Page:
Do acts of mercy in secret. Just do some good things that no one knows about. — Fr. Tom Hopko
There’s a tension in the Gospel between Jesus’ command to do good in public so others can see it and glorify God (Matt. 5:16) and the command do good in secret so only God sees it (Matt. 6:2-5).
The resolution of this tension is to be found in the intention of the do-gooder:
why do you do what you do?
For Jesus, the only authentic intention of the disciple is summed up in the twofold commandment: love of God and love of neighbor. Love, which is willing the good of neighbor and the glory of God, takes us out of ourselves, out of our proclivity toward wound-licking and naval-gazing, and reorients us toward God and neighbor. The music of love takes as its refrain the words Jesus spoke as He consecrated the bread and wine:
“…this is my Body which will be given up for you…my Blood…shed for you and for many…”
In those simple words is a revolution, as “my” is out-turned and placed in service to “you.” For those who dare to eat this Bread and drink this Cup, any and every claim to what is mine is immediately placed in service to the well-being of others and the glory of God(which is really saying the same thing). If I say this is “my body” or “my money” or “my home,” the Christian conscience obliges me at once to consider in what way God wishes me to rightly place those gifts I hold in my possession in service to the common good.
There’s no mistake that we call the bread and wine, after they have been transformed under the force of Jesus’ words “…for you…”, the Real Presence. Ubi caritas et amor, Deus ibi est.
Doing good for others in secret is a wonderful asceticism for disciplining our broken tendency to turn everything back on ourselves. This is especially true when we do secret good for those who do not do good to us (Matt. 5:46). The early Fathers often counseled fasting and praying for one’s enemies without ever making it known. The frequent practice of secret mercies and kindnesses can also help prepare us for handling our public good deeds when they get praised. Not by mere protestations of pious humility — “No, really, it’s all God” [btw: no it’s not, it’s cooperating with grace] — but by very naturally experiencing an inner gratitude that you were able to benefit someone else and so manifest the glory of the God who is love. The joy of praise is found in its acknowledgment that love is the true measure of all things.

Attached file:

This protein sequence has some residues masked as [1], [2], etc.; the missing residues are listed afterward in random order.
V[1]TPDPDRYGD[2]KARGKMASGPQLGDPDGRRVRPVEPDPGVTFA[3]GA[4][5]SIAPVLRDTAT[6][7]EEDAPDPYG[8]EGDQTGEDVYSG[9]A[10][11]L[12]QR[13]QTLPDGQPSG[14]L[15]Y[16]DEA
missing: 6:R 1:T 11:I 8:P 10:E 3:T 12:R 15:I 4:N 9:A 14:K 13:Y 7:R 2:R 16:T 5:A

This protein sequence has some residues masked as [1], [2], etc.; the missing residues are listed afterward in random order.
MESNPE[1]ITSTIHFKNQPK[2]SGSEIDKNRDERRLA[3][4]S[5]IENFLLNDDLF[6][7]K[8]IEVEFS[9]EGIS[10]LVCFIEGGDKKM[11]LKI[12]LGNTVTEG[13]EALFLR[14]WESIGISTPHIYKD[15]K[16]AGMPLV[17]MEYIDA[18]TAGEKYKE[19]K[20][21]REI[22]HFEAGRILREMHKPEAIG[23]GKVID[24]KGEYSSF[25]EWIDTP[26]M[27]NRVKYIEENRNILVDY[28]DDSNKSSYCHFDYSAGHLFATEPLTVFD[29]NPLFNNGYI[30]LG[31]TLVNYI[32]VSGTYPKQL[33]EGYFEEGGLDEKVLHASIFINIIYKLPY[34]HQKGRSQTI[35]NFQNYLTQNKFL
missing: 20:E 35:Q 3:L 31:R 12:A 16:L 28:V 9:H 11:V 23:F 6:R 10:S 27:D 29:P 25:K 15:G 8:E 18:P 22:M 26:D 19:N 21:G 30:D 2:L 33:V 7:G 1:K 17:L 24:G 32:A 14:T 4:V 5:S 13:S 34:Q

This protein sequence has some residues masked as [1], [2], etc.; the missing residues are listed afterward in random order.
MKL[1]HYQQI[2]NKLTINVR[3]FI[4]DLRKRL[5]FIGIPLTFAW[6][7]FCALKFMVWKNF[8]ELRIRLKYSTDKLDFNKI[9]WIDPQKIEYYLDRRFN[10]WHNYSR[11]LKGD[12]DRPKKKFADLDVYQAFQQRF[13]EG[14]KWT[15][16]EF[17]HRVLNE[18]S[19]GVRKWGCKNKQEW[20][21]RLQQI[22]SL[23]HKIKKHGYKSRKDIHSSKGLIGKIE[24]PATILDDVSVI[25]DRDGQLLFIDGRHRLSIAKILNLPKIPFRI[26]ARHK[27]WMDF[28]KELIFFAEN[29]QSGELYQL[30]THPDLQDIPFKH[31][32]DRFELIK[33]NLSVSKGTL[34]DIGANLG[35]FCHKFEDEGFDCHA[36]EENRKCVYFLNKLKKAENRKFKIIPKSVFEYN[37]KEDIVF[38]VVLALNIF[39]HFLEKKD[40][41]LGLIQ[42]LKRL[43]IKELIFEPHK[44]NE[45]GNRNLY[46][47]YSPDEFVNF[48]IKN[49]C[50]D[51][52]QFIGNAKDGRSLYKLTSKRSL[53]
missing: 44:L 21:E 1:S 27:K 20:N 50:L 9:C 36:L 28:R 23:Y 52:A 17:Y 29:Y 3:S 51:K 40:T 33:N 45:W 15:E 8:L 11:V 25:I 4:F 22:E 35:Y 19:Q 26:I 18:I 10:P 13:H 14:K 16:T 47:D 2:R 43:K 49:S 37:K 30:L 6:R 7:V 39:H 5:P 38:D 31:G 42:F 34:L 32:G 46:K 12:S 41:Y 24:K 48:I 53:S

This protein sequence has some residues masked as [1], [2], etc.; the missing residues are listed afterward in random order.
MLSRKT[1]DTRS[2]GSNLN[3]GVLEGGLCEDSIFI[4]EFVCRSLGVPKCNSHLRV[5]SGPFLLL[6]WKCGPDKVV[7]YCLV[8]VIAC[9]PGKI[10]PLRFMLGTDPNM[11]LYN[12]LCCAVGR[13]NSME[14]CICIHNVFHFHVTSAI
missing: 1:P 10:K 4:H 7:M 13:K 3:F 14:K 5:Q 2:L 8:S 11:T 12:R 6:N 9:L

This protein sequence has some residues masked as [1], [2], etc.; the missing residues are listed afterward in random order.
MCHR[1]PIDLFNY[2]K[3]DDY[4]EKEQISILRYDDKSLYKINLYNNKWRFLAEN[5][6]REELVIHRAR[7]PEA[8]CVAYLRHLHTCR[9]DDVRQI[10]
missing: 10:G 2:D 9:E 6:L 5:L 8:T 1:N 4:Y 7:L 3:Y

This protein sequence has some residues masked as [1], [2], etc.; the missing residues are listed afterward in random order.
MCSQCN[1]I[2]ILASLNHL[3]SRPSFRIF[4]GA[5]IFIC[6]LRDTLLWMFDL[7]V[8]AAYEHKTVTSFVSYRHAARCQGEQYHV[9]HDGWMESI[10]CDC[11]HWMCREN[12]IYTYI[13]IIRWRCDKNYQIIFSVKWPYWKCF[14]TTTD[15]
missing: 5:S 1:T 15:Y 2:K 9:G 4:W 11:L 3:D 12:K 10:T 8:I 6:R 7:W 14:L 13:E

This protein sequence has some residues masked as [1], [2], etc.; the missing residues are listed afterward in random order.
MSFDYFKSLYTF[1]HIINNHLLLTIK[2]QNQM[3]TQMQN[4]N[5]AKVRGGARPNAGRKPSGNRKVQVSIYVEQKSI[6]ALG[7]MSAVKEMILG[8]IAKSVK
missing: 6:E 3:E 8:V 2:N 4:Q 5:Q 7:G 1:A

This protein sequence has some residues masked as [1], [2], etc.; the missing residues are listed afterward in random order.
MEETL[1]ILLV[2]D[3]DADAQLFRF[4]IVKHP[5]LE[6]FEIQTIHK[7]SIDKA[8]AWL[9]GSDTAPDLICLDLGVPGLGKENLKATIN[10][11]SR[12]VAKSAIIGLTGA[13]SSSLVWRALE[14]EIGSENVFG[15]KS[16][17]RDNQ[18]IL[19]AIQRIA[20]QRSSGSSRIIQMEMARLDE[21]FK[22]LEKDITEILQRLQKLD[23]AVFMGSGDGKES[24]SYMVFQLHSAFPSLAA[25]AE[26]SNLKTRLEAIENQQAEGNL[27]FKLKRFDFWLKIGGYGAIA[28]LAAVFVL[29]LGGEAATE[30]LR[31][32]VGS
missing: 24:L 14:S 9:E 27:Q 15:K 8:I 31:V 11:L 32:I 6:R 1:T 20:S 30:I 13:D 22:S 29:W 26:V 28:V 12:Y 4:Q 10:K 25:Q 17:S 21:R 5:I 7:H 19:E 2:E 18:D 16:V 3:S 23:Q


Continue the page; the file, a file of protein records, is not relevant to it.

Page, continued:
My spiritual director of 25 years ago used to say to me, “If anyone praises you for this or that, remind yourself:
‘How much God must love them to give me these gifts.’ It’s not about you. Gifts are ‘about you’ only inasmuch as they’re about those they were given for.”
He continued, “The day that this thought naturally occurs to you when you are praised is the day you’ll know you’ve tasted real humility.”
A number of years ago some unknown person began paying for our utilities every month, and would send us gift cards in the mail to a local grocery store. We tried every way of finding out who they were to thank them, but we were never able to. One of my children said, “Makes me want to be a better person knowing there’s someone like that out there.”
Yes. Glory to God, the hidden Giver of all gifts.
Dr. Tom Neal presently serves as Academic Dean and Professor of Spiritual Theology at Notre Dame Seminary in New Orleans, Louisiana and has a particular passion for exposing the unlimited potential of theology to offer the faithful a deeper sharing in the mind and heart of Jesus Christ. Tom received a Masters in Systematic Theology from Mount St. Mary’s University and a PhD in Religion at Florida State University.